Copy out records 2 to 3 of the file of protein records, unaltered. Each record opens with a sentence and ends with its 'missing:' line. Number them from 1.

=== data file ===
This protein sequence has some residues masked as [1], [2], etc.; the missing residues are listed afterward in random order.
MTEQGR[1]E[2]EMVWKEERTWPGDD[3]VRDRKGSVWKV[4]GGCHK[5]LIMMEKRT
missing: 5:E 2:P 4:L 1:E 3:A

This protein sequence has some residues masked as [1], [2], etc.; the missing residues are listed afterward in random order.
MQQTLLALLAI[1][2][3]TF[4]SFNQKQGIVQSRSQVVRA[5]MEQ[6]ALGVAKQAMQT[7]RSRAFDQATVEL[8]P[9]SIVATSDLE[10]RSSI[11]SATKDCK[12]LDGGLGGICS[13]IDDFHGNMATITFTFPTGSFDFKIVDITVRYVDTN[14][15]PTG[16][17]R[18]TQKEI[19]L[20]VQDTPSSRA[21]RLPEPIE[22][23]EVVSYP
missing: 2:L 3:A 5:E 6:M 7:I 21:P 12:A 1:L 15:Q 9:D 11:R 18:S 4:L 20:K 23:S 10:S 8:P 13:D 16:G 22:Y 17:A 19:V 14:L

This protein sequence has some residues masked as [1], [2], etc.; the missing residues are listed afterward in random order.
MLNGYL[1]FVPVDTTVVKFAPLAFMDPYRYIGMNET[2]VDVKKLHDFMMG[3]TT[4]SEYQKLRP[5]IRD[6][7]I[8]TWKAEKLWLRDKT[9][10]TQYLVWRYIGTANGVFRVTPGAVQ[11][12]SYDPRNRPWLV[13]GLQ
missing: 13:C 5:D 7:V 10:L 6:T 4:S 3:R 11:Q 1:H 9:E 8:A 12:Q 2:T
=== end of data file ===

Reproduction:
This protein sequence has some residues masked as [1], [2], etc.; the missing residues are listed afterward in random order.
MQQTLLALLAI[1][2][3]TF[4]SFNQKQGIVQSRSQVVRA[5]MEQ[6]ALGVAKQAMQT[7]RSRAFDQATVEL[8]P[9]SIVATSDLE[10]RSSI[11]SATKDCK[12]LDGGLGGICS[13]IDDFHGNMATITFTFPTGSFDFKIVDITVRYVDTN[14][15]PTG[16][17]R[18]TQKEI[19]L[20]VQDTPSSRA[21]RLPEPIE[22][23]EVVSYP
missing: 2:L 3:A 5:E 6:M 7:I 21:P 12:A 1:L 15:Q 9:D 11:R 18:S 4:L 20:K 23:S 10:S 8:P 13:D 16:G 22:Y 17:A 19:V 14:L

This protein sequence has some residues masked as [1], [2], etc.; the missing residues are listed afterward in random order.
MLNGYL[1]FVPVDTTVVKFAPLAFMDPYRYIGMNET[2]VDVKKLHDFMMG[3]TT[4]SEYQKLRP[5]IRD[6][7]I[8]TWKAEKLWLRDKT[9][10]TQYLVWRYIGTANGVFRVTPGAVQ[11][12]SYDPRNRPWLV[13]GLQ
missing: 13:C 5:D 7:V 10:L 6:T 4:S 3:R 11:Q 1:H 9:E 8:A 12:Q 2:T